Debra Rossi 18:00 So Jen, as far as coding and compliance goes, I don’t think I would recommend a different approach based on the buyer. Coding and compliance is always an inherent part of any practice and should be monitored on a regular basis. Adhering to those coding and compliance regulations ensures that the organization operates ethically and legally, which can prevent potential issues from occurring in respect to coding, billing, and compliance guidelines. As we all know, proper coding practices prevent overbilling and fraudulent activities, it safeguards the health care organization and the provider from financial losses, and potential repercussions associated with billing inaccuracies. Coding and compliance accuracy does have far-reaching effects and benefits that can impact patient care, financial stability, practice and provider reputation, and legal standing. Every group, as my recommendation, should have a comprehensive compliance program in place and that should include annual provider reviews and education as a monitoring method for coding and billing accuracy. Healthcare practices that prioritize these aspects usually create a foundation for success, ensuring the best possible outcomes for both patients and the organization as a whole, and are attractive acquisitions to any buyer, regardless of the source.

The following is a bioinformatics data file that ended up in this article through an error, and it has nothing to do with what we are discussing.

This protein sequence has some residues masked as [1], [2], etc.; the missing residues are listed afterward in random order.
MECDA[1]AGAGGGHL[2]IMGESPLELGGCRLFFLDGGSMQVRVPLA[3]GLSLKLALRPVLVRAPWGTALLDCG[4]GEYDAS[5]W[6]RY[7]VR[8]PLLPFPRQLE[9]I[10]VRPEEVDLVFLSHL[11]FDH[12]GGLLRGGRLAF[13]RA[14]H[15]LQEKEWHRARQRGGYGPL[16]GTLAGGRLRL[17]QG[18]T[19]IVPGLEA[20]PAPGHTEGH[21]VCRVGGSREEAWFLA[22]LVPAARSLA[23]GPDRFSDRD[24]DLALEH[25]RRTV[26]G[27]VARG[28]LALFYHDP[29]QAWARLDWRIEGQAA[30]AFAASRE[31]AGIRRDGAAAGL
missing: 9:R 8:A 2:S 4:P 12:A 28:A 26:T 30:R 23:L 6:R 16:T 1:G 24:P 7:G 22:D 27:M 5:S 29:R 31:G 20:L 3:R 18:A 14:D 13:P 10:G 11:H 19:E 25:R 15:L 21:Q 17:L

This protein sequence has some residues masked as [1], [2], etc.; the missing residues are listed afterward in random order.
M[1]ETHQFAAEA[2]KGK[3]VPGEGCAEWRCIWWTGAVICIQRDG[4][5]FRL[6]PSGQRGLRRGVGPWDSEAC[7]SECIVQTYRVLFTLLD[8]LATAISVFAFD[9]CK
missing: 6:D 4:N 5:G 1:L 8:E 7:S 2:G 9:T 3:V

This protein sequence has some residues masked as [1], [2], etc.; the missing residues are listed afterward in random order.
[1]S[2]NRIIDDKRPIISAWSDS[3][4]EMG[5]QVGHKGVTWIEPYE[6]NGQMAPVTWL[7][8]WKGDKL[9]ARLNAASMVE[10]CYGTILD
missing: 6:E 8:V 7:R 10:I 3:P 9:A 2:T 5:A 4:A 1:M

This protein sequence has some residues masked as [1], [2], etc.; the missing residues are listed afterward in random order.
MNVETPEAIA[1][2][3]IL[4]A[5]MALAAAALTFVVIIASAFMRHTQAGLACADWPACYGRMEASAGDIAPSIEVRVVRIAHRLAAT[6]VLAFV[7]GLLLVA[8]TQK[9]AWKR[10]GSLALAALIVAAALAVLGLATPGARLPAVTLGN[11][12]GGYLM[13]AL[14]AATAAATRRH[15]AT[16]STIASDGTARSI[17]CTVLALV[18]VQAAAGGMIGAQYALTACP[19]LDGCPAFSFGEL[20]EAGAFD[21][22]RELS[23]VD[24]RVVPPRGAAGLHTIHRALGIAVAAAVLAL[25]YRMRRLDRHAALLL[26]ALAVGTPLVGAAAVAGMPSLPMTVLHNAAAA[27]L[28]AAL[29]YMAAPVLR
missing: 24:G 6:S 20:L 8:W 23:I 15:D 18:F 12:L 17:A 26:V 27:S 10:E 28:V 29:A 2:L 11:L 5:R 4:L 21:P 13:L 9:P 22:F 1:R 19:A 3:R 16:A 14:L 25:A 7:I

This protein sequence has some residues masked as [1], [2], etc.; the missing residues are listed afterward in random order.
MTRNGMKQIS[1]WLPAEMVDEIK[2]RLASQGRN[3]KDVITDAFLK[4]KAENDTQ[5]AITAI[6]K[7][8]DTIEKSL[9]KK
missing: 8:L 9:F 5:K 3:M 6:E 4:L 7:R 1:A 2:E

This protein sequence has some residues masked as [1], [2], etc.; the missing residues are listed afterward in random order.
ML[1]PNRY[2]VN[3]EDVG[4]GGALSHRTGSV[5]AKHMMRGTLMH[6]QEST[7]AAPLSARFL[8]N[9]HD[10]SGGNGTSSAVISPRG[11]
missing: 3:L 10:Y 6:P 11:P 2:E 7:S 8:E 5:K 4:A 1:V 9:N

Jen Johnson 19:31 Very, very helpful, Debra, I think this is true for any sector and I know it’s quite complicated in the oncology sector. So, we appreciate all that you do for our clients in this space, and you have taught us coding and compliance is very important to any practice on a lot of levels. So, thank you for that. What I’d like to do is move over to the topic of value-based care because it is big in oncology, and I want to see what you’re seeing in the space. I know that Kevin has seen this trend with transactions and Debra has seen it in coding and reimbursement work. So, I’m going to just start by providing a little bit of background, the value-based care models have really gained traction within the oncology space recently. Now we’ve got the federally launched Enhancing Oncology Model, and this recently replaced the Oncology Care Model. So, what this is, just super briefly, it’s a five-year voluntary episode-based model aiming to lower costs, improve quality, and it’s tied to better reimbursement. So, this is of course driving new affiliations and physician compensation models. So, with all that said, I would like to ask Kevin, what are you seeing as it relates to affiliations and transactions that show industry participants are trying to benefit from these new value-based care payment models?